Palestinian refugees in Lebanon invisible to international media

The above video taken last Sunday and uploaded today by Tania El Khoury, who also wrote a testimony about what happened during the march, shows images of Palestinian refugees in Lebanon chanting and attempting to reach the border with historic Palestine, and the Lebanese army pushing the protesters back.

AFP also put together a short video montage of images from the protest.

The Electronic Intifada published this moving account by Moe Ali Nayel of the historic march of tens of thousands of Palestinians and Lebanese to the border with historic Palestine.

Moe Ali Nayel wrote in his diary for EI:

My wife and I slowed our pace at one point to listen to an old Palestinian man leaning on a cane. He was walking with his grandson and telling him the story of the time he had had to leave Palestine and carry his nine-year-old sister while escaping to Lebanon over these very same mountains and paths. The old man spoke to his grandson of the beauty of Palestine and described how their home looked.

Finally, as we gradually drew closer to the border, he told the young boy, “Soon you will go and see Palestine, the most beautiful country I have ever seen; it’s where we come from. It’s our land.”

But as pointed out earlier today by former Electronic Intifada editor Matthew Cassel — who took these striking photos of the march published by Al Jazeera English, and wrote this commentary for the Guardian’s Comment is Free — there has been scant coverage in the English-language corporate press of this historic event.

Approximately 40,000 persons participated in the march, commemorating the dispossession of historic Palestine with the establishment of the State of Israel in 1947-48. As Cassel observed, this is approximately ten percent of the total refugee population in Lebanon. The massive participation of Palestinian refugees is equivalent to 8 million Egyptians protesting at Cairo’s Tahrir Square, he wrote.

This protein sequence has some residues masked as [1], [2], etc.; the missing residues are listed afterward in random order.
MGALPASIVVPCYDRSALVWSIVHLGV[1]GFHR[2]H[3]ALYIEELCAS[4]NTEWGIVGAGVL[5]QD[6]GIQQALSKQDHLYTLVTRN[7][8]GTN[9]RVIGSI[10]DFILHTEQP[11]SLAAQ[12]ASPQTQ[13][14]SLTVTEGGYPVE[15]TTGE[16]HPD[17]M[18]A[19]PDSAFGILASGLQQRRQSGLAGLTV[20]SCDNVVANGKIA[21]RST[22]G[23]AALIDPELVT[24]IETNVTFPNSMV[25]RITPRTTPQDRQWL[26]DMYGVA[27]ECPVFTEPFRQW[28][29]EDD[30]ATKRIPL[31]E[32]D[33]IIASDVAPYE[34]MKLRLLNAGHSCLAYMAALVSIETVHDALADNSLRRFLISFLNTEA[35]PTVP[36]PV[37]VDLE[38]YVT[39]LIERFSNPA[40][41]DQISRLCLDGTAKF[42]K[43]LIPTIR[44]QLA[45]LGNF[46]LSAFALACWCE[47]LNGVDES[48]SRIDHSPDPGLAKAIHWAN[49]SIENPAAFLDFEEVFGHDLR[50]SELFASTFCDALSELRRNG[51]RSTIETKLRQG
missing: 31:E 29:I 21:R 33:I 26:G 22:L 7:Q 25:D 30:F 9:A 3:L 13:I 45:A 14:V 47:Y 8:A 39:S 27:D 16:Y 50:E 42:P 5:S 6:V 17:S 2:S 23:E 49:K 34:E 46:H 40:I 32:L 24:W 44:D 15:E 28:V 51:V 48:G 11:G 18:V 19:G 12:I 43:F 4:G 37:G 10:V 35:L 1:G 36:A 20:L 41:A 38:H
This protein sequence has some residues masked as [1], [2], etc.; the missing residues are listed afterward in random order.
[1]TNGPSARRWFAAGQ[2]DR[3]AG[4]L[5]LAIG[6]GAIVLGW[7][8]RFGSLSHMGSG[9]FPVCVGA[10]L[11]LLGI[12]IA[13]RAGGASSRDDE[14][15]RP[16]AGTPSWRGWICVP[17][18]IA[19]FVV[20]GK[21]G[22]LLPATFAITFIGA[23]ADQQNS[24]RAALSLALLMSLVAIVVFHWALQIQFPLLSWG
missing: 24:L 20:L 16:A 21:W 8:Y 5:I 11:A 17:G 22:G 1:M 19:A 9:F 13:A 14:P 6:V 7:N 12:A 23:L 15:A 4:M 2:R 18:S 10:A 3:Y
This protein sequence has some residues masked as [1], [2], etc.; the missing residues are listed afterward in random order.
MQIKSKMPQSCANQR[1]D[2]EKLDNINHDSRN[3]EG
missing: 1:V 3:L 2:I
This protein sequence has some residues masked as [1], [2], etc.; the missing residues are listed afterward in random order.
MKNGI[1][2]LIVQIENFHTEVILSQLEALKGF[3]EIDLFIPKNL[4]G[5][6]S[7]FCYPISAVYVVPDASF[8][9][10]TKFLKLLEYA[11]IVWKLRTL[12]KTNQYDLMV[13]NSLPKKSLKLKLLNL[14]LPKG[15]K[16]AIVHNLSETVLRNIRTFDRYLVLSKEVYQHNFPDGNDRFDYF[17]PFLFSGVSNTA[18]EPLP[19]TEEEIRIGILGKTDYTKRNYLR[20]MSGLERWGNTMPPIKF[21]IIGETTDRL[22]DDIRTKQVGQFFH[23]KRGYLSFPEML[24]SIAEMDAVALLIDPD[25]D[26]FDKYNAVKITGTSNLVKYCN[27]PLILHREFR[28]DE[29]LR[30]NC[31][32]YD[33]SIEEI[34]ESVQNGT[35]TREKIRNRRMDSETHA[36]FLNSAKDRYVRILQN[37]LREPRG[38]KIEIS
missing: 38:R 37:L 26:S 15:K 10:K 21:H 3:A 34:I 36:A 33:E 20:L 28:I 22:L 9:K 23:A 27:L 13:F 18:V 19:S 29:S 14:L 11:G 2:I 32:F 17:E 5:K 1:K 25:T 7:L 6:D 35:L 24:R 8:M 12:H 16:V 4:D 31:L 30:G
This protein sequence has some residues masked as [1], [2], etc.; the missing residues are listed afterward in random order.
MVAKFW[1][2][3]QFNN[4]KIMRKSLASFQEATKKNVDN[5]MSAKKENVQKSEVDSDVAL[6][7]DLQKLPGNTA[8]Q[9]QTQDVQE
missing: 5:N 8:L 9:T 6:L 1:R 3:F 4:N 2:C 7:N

Jadaliyya published this account by Natalia Sancha, accompanied by photographs:

The Lebanese army does not interfere, neither does UNIFIL. Palestinians throw stones at the Lebanese army. Fire continues in the front. Shootings. We throw ourselves to the floor. We cannot run. We cannot move, there are mines all around us. The man two meters away from me is shot in the heart. The third “martyr.” Next to him, another man is shot in the leg. Out of desperation, one man takes one of the mines from the ground. We all start running. He wants to throw it at the Israeli soldiers. More shooting. A man shot in the cheek, another in the leg, another in the arm … it continues. The Lebanese army move all the Palestinians back, but they insist to keep going to the border. The girls push. The Lebanese army stop them. The men tell the army “don’t touch our women.” The girls start running, free, crazy, shouting “Palestine” towards the fence. “There are mines!!! Stop!!! Stop!!!”

Just as Palestinian refugees in Lebanon have been disenfranchised from the political process after Oslo, they have been disenfranchised in the media.




A lot of people I talk to (Arabs and non-Arabs) don't really understand what Nakba entails and why we protest every year, especially when history is told from the Western perspective.

The following article describes this catastrophe from our point of view:


Let it be heard!

Maureen Clare Murphy

Maureen Clare Murphy's picture

Maureen Clare Murphy is senior editor of The Electronic Intifada.